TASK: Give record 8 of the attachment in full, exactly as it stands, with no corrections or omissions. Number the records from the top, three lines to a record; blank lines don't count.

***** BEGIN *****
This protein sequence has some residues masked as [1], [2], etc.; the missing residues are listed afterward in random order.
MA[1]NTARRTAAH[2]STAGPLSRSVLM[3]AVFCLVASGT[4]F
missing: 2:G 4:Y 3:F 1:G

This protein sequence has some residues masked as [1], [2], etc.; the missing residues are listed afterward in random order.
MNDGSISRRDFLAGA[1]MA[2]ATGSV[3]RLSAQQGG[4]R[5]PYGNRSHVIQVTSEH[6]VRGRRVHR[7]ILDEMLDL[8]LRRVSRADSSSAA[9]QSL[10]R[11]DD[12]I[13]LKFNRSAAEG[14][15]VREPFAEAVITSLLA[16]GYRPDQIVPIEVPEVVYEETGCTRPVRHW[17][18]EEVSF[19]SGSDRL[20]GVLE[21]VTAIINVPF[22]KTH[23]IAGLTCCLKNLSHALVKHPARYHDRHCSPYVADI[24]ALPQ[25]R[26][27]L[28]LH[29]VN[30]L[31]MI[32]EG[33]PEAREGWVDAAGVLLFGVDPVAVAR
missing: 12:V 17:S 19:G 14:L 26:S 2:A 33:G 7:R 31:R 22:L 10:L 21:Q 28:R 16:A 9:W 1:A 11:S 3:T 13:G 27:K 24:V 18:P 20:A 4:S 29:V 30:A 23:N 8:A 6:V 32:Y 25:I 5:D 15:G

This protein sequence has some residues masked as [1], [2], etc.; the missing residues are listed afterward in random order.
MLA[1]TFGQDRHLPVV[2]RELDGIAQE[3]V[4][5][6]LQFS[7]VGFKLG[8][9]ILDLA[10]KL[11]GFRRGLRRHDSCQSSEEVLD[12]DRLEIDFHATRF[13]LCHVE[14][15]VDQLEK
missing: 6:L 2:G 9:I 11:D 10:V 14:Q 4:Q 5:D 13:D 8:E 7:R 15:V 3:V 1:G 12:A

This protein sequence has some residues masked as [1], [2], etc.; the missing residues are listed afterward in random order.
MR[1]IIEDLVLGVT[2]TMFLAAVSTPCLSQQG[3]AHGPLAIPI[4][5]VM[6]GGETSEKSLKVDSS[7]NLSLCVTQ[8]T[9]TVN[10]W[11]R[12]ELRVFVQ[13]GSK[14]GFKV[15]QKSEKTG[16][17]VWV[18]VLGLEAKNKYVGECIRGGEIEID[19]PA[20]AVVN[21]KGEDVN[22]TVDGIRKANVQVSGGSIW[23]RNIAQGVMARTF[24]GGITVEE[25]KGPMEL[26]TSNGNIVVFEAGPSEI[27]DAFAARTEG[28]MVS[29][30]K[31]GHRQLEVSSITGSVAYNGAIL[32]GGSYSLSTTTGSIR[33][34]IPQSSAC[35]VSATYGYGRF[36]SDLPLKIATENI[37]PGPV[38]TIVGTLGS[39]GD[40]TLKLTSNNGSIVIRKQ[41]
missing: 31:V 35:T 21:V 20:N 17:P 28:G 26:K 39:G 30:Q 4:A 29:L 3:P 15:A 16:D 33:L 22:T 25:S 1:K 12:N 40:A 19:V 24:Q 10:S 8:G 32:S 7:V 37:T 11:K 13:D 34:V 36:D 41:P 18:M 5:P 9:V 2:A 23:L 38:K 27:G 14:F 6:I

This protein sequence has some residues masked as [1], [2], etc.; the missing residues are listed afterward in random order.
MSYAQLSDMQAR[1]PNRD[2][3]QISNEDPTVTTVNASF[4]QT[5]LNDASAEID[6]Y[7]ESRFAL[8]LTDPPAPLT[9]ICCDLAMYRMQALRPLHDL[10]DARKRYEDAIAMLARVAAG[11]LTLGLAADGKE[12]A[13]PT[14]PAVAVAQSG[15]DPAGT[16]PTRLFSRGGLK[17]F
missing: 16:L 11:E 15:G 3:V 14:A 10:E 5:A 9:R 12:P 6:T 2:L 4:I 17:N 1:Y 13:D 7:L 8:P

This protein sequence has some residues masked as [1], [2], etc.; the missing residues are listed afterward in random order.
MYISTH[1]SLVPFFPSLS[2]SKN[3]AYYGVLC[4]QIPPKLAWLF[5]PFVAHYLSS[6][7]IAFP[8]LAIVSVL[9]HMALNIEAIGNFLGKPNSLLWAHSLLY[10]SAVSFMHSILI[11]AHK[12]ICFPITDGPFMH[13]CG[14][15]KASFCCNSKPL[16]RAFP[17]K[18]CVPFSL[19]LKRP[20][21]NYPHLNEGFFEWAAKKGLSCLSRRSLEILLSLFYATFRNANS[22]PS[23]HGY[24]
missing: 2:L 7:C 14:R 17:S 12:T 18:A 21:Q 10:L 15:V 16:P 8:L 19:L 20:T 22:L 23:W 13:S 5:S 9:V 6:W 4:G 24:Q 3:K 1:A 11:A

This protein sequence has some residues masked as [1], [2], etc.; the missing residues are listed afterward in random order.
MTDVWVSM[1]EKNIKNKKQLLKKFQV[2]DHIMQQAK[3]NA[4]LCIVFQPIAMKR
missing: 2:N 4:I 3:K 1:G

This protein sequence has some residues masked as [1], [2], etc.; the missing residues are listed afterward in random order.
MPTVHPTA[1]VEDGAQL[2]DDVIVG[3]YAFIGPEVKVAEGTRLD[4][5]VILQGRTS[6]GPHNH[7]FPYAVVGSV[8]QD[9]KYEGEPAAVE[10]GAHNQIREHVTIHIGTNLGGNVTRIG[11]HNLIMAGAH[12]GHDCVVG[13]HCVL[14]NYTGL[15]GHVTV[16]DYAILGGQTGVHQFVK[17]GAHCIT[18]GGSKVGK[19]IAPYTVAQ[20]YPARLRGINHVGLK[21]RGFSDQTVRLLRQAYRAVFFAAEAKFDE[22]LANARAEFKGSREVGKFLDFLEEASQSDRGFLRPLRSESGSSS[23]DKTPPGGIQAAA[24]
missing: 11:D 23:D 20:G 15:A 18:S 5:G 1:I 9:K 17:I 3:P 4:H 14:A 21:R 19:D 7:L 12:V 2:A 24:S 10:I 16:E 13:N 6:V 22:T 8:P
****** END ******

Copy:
This protein sequence has some residues masked as [1], [2], etc.; the missing residues are listed afterward in random order.
MPTVHPTA[1]VEDGAQL[2]DDVIVG[3]YAFIGPEVKVAEGTRLD[4][5]VILQGRTS[6]GPHNH[7]FPYAVVGSV[8]QD[9]KYEGEPAAVE[10]GAHNQIREHVTIHIGTNLGGNVTRIG[11]HNLIMAGAH[12]GHDCVVG[13]HCVL[14]NYTGL[15]GHVTV[16]DYAILGGQTGVHQFVK[17]GAHCIT[18]GGSKVGK[19]IAPYTVAQ[20]YPARLRGINHVGLK[21]RGFSDQTVRLLRQAYRAVFFAAEAKFDE[22]LANARAEFKGSREVGKFLDFLEEASQSDRGFLRPLRSESGSSS[23]DKTPPGGIQAAA[24]
missing: 11:D 23:D 20:G 15:A 18:S 5:G 1:I 9:K 17:I 3:P 4:H 14:A 21:R 19:D 7:L 12:V 2:A 24:S 10:I 16:E 13:N 6:V 22:T 8:P